Regulatory Impact Analysis Of The Proposed Reciprocating Internal Combustion Engines NESHAP, Final Report.
This report summarizes the benefits, costs, and economic impacts with the National Emissions Standards for Hazardous Air Pollutants (NESHAP) for the Reciprocating Internal Combustion Engines (RICE) source category. This source category includes spark ignition engines that operate generally with natural gas and compression ignition engines that operate with diesel fuel, and can be classified as two-stroke, or four-stroke engines. They are also classified by the richness of the fuel mix: rich burn or lean burn. RICE units are typically used along natural gas pipelines to provide adequate pressure to transmit fuel through the pipeline. Others are also used to provide power in a remote area of an operation in industries such as health services, energy generation, oil and gas extraction, and quarrying of nonmetalic minerals.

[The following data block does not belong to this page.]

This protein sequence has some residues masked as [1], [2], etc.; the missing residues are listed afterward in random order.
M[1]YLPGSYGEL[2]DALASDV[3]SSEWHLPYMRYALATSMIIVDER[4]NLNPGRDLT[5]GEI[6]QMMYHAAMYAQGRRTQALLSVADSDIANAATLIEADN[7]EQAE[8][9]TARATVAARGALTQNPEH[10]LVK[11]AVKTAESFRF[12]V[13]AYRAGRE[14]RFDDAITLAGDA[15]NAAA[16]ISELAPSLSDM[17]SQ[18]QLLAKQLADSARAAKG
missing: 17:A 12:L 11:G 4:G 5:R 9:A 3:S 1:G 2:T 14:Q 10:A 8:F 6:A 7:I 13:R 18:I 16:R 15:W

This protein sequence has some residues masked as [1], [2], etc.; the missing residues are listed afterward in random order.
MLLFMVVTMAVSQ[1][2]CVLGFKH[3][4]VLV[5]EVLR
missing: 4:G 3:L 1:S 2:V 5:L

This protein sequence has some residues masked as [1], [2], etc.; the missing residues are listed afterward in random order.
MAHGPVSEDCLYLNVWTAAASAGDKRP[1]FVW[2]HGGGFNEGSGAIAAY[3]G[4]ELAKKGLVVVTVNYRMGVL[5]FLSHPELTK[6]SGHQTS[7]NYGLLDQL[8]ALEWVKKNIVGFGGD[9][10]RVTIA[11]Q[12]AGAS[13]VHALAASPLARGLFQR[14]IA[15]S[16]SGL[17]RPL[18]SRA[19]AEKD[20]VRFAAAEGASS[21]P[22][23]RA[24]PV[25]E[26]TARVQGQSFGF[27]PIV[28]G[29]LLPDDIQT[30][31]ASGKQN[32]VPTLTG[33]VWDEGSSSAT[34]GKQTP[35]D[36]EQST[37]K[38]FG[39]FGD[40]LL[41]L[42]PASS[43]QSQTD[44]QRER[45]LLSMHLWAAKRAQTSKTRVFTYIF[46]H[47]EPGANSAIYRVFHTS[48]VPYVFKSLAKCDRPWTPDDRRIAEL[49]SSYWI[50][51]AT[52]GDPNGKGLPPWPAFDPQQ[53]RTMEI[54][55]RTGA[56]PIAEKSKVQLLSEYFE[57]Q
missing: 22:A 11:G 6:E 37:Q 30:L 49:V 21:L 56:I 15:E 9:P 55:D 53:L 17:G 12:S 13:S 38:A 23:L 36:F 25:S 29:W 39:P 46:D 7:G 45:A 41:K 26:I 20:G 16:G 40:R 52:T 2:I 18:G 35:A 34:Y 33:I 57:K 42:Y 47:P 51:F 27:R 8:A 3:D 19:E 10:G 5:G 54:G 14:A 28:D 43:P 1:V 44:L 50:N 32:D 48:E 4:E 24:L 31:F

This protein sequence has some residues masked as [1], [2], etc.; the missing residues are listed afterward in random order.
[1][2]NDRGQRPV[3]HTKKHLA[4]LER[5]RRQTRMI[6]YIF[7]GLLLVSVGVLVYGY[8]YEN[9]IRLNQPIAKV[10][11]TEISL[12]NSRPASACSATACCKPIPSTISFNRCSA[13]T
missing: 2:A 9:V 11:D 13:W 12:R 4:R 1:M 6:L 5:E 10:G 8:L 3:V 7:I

In the 5th year after implementation, the proposed NESHAP for RICE will impact existing and new engine and is expected to reduce HAP emissions by 5,000 tons per year, 234,000 tons of carbon monoxide (CO) per year, 167,900 tons of nitrogen oxides (NOx) per year, and 3,700 tons of particulate matter (PM10) per year. The total social cost of rule is approximately $255 million (1998$). This cost is spread across more than 25 different industries, which results in small economic impacts with minimal changes in prices and production levels in most affected industries. Benefits of the HAP reductions include reduced respiratory illnesses and reduced incidence of cancer, however, we are unable to quantify these effects. Benefits from NOx and PM reductions include fewer fatalities, and reduced incidence of chronic bronchitis, asthma, and other respiratory illnesses, which are valued at approximately $280 million per year.
The methodology and results of the economic impact part of this analysis differ from those in the EIA of the proposed rule dated July 2000 (see A.2000.41).
|Regulatory Impact Analysis; Health Assessment; Economic Analysis|
|Office of Air and Radiation|
|Office of Air Quality Planning and Standards|
|Air Quality Strategies and Standards Division|
|Regulatory Impact Analysis|
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